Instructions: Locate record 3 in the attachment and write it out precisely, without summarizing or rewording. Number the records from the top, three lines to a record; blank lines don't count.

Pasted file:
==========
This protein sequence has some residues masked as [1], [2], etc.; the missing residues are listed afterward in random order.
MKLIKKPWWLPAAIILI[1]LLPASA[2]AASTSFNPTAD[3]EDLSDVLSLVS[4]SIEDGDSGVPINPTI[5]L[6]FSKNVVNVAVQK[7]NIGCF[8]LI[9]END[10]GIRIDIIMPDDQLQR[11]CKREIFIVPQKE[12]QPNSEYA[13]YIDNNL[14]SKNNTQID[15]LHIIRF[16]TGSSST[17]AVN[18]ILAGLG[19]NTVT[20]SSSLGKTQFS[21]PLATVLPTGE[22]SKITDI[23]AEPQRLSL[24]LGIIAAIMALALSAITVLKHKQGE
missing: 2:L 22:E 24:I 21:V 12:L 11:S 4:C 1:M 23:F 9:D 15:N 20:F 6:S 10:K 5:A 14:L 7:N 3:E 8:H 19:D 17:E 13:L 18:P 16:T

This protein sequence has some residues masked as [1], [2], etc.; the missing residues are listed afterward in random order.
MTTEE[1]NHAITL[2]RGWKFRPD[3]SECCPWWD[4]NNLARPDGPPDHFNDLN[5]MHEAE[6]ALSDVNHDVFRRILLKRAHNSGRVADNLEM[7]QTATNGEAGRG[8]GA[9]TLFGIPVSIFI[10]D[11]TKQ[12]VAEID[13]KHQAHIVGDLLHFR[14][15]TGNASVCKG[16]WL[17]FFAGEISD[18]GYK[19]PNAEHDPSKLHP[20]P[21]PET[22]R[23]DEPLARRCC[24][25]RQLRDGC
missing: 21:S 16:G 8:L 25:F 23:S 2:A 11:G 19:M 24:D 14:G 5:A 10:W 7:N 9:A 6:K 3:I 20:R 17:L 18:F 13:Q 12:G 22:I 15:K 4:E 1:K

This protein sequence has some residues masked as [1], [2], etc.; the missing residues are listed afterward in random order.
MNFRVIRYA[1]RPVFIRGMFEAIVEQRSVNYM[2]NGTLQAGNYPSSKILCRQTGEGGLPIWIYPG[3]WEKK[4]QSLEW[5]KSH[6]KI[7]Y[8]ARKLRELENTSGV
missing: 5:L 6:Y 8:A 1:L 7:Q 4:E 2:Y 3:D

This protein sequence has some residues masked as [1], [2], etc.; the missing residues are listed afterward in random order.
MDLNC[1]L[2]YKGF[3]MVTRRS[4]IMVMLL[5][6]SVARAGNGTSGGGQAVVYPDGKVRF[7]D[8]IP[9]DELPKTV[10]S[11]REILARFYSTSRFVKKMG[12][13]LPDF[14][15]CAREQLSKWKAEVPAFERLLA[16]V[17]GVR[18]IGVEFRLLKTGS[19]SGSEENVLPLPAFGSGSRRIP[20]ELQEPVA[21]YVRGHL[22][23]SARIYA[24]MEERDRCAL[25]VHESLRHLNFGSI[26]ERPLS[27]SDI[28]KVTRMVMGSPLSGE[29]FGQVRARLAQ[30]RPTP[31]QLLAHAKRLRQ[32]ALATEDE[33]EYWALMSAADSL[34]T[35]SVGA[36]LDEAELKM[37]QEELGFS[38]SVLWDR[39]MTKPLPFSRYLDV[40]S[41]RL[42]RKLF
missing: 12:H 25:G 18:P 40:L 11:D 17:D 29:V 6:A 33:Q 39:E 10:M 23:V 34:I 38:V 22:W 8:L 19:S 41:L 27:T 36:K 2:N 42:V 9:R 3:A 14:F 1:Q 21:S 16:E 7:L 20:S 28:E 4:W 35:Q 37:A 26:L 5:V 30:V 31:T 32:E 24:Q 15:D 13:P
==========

This protein sequence has some residues masked as [1], [2], etc.; the missing residues are listed afterward in random order.
MNFRVIRYA[1]RPVFIRGMFEAIVEQRSVNYM[2]NGTLQAGNYPSSKILCRQTGEGGLPIWIYPG[3]WEKK[4]QSLEW[5]KSH[6]KI[7]Y[8]ARKLRELENTSGV
missing: 5:L 6:Y 8:A 1:L 7:Q 4:E 2:Y 3:D